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Masses throw down in Fat Tire 40

Bryan Dillon falls shy of three-peat

by Than Acuff

After 41 miles of pinning it, the Fat Tire 40 men’s title came down to two seconds as Durango young gun Levi Kurlander edged out the win over Gunnison Valley rider and two-time defending Fat Tire 40 champion Bryan Dillon.

Kurlander crossed the finish line with a time of 3:18:02 with Dillon on his rear wheel at 3:18:04. Brian Smith was the only other local rider to crack the men’s podium, fighting his way back from a slow start to charge into fifth place by the finish for a slice of the $5,000 cash purse. Nary a local cracked the top five in the women’s race.

At 8 a.m. Saturday, June 24, 125 riders headed out, up from around 80 last year, for a massive tour of some serious singletrack at the north end of the valley. In the end, 113 riders finished, which is a pretty slim rate of attrition given the course.

And as the race director was barking out some last-minute instructions, he predicted the winners would be finishing in just under four hours, at which point Dillon corrected him.

“Three and a half,” said Dillon.

Well, he and Kurlander shattered all expectations with their final time of three hours and 18 minutes. While a time that fast may be hard to comprehend given the scope of the course, here’s a split most of you may understand. It took the leaders 25 minutes to ride Strand from the start of the road climb to the finish across the irrigation ditch.

There were five riders in a group together heading up Strand after powering through Upper Loop, Bridges and out Brush Creek Road. By the time they exited off Stand, they were down to four riders and somewhere along Deer Creek, Dillon and Kurlander had built a gap on the third-place rider and remained neck-and-neck as they rode out of the town of Gothic, up the road to Mt. Crested Butte and then jumped onto Meander. Again, to put their pace into perspective, it took them just an hour and half to ride from the end of Strand to the start of Meander.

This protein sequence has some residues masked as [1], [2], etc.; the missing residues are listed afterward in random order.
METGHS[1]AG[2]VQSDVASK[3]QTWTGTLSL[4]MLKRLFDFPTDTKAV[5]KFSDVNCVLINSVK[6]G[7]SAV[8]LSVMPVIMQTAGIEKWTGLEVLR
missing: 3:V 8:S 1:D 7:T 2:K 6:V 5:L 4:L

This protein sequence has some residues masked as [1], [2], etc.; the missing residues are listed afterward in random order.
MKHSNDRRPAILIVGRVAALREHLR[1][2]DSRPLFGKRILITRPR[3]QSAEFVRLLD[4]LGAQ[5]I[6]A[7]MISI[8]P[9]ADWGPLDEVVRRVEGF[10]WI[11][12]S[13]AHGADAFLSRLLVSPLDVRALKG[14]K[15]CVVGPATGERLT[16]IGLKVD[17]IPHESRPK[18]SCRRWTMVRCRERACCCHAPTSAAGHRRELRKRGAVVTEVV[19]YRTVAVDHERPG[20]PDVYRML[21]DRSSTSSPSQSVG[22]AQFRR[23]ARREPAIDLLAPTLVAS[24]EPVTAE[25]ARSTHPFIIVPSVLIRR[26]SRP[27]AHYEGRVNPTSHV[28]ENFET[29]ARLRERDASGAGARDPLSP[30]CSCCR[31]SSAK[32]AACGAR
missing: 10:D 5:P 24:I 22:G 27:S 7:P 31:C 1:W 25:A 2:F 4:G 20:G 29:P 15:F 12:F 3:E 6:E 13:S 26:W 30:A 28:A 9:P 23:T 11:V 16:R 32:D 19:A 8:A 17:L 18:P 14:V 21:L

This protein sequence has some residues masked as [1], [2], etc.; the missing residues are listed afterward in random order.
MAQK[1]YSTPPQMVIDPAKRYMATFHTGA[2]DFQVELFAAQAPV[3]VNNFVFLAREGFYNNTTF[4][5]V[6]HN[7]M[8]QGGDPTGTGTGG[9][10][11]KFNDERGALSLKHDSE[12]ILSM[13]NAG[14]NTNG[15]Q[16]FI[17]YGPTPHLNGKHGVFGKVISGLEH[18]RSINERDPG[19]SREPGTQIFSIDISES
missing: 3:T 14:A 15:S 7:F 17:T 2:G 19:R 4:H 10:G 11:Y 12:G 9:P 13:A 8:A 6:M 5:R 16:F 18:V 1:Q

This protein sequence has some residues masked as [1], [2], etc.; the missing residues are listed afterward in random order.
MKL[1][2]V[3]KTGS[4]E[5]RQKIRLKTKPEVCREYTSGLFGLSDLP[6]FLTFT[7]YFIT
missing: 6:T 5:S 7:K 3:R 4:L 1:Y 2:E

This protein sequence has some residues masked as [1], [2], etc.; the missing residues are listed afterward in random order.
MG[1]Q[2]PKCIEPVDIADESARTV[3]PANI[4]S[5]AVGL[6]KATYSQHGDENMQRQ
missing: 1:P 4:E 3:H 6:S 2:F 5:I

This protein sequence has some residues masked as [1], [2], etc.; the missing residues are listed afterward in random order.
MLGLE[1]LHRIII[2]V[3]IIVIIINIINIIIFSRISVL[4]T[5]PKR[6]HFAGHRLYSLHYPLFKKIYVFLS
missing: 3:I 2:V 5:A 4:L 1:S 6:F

At this point, Dillon looked to drop Kurlander as he hit Meander in the lead with Kurlander right on his rear wheel.

“I looked back when we got on Meander and didn’t see anyone close so that was a good feeling because Meander feels so long at the end of the race,” says Dillon. “I tried to make a move there but he was strong and stayed with me.”

The next question came as the two crossed over to the Upper West Side descent. With both riders still wheel-to-wheel, the race could have come down to a mechanical.

“West Side is tricky, especially when your legs are tired you can easily flat there,” says Dillon.

The two survived the 2,000-foot descent down West Side, Happy Hour, Upper Loop and Tony’s and when they entered town again, Kurlander made one last move.

“He made one last push when we crossed the cattle guard and my legs were just screaming,” says Dillon.

That one last surge was the difference as Kurlander crossed with the win with Dillon just two seconds back.

The women’s podium was dominated by out-of-towners as Gretchen Reeves of Avon, Colo. took the women’s title with a time of 4:03:41. Emily Schaldach of Durango was four minutes back in second and Sari Anderson, who rides for Griggs Orthopedics but lives in Carbondale, finished in third.

With riders filtering in for the next three hours after the leaders, the faces said it all, with a mix of fatigue and euphoria.

The local Griggs Orthopedics town race series continues at Crested Butte Mountain Resort every Wednesday evening for those looking to keep the race legs in shape. The next rite of passage comes in September, as only the insane will line up for the annual Crested Butte Classic, a 100-mile tour of the trails from the Cement Creek drainage north.

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